Effect of Potential on Photoelectric Current

effect of potential on photoelectric current
effect of potential on photoelectric current

When the light of suitable frequency falls on the photosensitive electrode C, photoelectrons are emitted. These electrons get accelerated towards the electrode C and constitute the current called photoelectric current. For fixed frequency and incident of light, these photoelectric current increases with increase in applied positive potential of plate A. When all the photoelectrons emitted by electrode C reach the plate A, the photoelectric current attains maximum value known as saturation current. Now the potential of plate A is decreased such that it attains negative potential with respect to electrode C. The negative potential applied to plate A is increased to a certain value V0 , for which no-photo-electrons reach the plate A for which photoelectric current becomes zero is called cut-off potential or stopping potential.

At this stage, the maximum kinetic energy \(\frac 12 mv_{max}^2 \) of photoelectron must be equal to \( eV_0\)

stopping potential is equal to the maximum kinetic energy of the photoelectrons emitted

$$\text {i.e.} \: \frac 12 m v_{max} ^2 = eV_0 $$

Thus, the maximum kinetic energy of a photoelectron can be determined by the knowing the value of the stopping potential.

If the intensity of the incident light is increased and frequency is kept same then the value of photoelectric current and saturated current increase but there is no change on stopping potential.

Effect of Frequency of Incident Light on stopping Potential

The intensity of incident light is kept constant, but the frequency is changed so that in each case the saturation current is exactly the same. Now for a given frequency f1 of the incident light, the positive potential at plate A is decreased to zero. Now, the plate A is given negative potential be V01. The experiment is repeated with the incident light of frequency f2>f1. It is found that stopping potential also increases. Thus, we found that the value of stopping potential depends on upon the frequency of the incident light.

Threshold frequency

When a graph is plotted between the frequency of the incident light and the stopping potential, it is found to be a straight line as shown in the figure. It shows that there is a minimum value of frequency f0 of the incident light below which photoelectrons emission is not possible. This frequency is known as threshold frequency or cut-off frequency f0. The value of threshold frequency depends on the nature of the substance emitting the photo-electrons.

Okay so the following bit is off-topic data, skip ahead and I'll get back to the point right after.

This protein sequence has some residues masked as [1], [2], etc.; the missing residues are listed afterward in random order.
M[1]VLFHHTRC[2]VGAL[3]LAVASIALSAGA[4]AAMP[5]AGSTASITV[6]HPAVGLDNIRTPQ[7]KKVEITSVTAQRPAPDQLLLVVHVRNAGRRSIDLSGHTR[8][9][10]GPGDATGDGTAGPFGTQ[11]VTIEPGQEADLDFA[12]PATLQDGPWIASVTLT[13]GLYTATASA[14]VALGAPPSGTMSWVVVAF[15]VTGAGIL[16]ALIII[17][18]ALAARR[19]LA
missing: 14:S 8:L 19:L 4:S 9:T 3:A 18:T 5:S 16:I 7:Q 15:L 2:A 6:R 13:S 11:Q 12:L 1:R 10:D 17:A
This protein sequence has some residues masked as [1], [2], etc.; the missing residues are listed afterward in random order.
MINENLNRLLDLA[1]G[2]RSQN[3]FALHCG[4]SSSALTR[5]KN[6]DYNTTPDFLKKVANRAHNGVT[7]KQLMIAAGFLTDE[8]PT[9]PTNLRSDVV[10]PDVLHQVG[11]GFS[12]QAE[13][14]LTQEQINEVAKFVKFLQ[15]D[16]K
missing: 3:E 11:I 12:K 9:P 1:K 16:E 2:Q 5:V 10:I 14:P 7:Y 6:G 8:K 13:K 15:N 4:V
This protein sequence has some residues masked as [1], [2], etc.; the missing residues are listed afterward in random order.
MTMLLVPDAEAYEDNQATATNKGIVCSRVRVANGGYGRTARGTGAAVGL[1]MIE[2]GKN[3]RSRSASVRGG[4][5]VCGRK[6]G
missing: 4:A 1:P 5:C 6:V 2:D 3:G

Reference

Manu Kumar Khatry, Manoj Kumar Thapa, et al. Principle of Physics. Kathmandu: Ayam publication PVT LTD, 2010.

S.K. Gautam, J.M. Pradhan. A text Book of Physics. Kathmandu: Surya Publication, 2003.



According to Planck’s quantum theory, the radiant energy is emitted in packets and not continuously,  each  packet carries a certain amount of energy with the speed of light. 

Whenever light or electromagnetic radiation fall on a metal surface, it emits electrons and this phenomenon of emission of an electron from a metallic surface when radiation of suitable frequency falls upon it is called photoelectric effect. 

According to the quantum theory of radiation, the energy from the body is emitted in separate packets of energy each packet is called a quantum of energy.

If the intensity of the incident light is increased and frequency is kept same then the value of photoelectric current and saturated current increase but there is no change on stopping potential.

 The value of stopping potential depends upon the frequency of the incident light.

 The value of threshold frequency depends upon the nature of the substance emitting the photo-electrons.